A newsmagazine recently asked some authors to list books they find unreadable. One of them named James Joyce’s Ulysses, the 783-page ‘classic’. I, too, have tried thrice to plough through it but never managed to get past page 36.
How exactly are books rated for ‘greatness’? If it is fiction, it must tell a good story, and say it well. Ulysses, despite its iconoclasm, does neither.
In the Modern Library edition that I have, what was of greater interest was a New York court’s judgment on it. The book had been banned in the United States on grounds of obscenity. The court lifted the ban and the case is considered a legal landmark.
Judge John M Woolsey, in his order of December 6, 1933, says: “Although it contains many words considered dirty, I have not found anything that I consider dirty for dirt’s sake. Each word of the book contributes like a mosaic to the detail of the picture.”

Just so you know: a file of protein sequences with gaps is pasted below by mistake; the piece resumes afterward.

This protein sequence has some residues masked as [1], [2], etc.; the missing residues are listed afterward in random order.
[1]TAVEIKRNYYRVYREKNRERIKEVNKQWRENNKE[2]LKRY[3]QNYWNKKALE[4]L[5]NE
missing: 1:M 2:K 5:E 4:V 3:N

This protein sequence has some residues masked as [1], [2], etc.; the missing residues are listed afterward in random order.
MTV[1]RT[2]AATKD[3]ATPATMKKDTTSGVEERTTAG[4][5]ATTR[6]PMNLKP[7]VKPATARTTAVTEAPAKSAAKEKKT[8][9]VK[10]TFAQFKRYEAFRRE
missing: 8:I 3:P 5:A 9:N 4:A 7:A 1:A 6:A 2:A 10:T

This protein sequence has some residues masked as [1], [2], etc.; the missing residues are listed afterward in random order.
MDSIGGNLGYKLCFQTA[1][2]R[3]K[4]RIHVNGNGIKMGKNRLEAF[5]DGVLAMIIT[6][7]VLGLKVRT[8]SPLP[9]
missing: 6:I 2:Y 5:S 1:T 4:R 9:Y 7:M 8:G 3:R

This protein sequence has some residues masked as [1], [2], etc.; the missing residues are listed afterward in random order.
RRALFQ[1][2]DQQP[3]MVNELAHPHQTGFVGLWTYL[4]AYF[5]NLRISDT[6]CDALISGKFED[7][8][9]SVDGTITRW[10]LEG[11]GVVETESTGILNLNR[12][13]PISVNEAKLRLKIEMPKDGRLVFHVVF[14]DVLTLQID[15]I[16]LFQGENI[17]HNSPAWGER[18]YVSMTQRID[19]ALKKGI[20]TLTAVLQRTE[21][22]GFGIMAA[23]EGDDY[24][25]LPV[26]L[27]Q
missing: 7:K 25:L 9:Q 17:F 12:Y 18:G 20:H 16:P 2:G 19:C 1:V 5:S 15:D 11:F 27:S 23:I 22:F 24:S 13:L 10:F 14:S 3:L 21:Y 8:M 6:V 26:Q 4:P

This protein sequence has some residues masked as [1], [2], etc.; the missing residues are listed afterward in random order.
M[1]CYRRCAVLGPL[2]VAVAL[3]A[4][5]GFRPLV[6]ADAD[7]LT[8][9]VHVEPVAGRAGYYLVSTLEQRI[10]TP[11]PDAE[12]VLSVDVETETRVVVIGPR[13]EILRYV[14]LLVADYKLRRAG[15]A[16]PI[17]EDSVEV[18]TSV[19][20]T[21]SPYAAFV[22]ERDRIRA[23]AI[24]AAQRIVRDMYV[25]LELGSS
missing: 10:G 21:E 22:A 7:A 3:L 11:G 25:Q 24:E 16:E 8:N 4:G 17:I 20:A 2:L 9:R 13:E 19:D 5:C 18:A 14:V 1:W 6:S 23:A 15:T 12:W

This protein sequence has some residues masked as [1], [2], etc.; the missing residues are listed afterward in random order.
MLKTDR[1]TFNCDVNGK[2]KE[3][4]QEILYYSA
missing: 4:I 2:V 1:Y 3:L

He, however, admits: “Ulysses is not an easy book to read or understand.” The book has a 45-page-long passage, which doesn’t have a single punctuation mark or a paragraph break. And it has no ‘story’ to speak of.
The best way to tell a story remains what the King of Hearts said in Alice in Wonderland: “Begin at the beginning and go on till you come to the end.”
Therefore even if a few highbrow individuals proclaim a book a ‘masterpiece’, it does not necessarily make it so.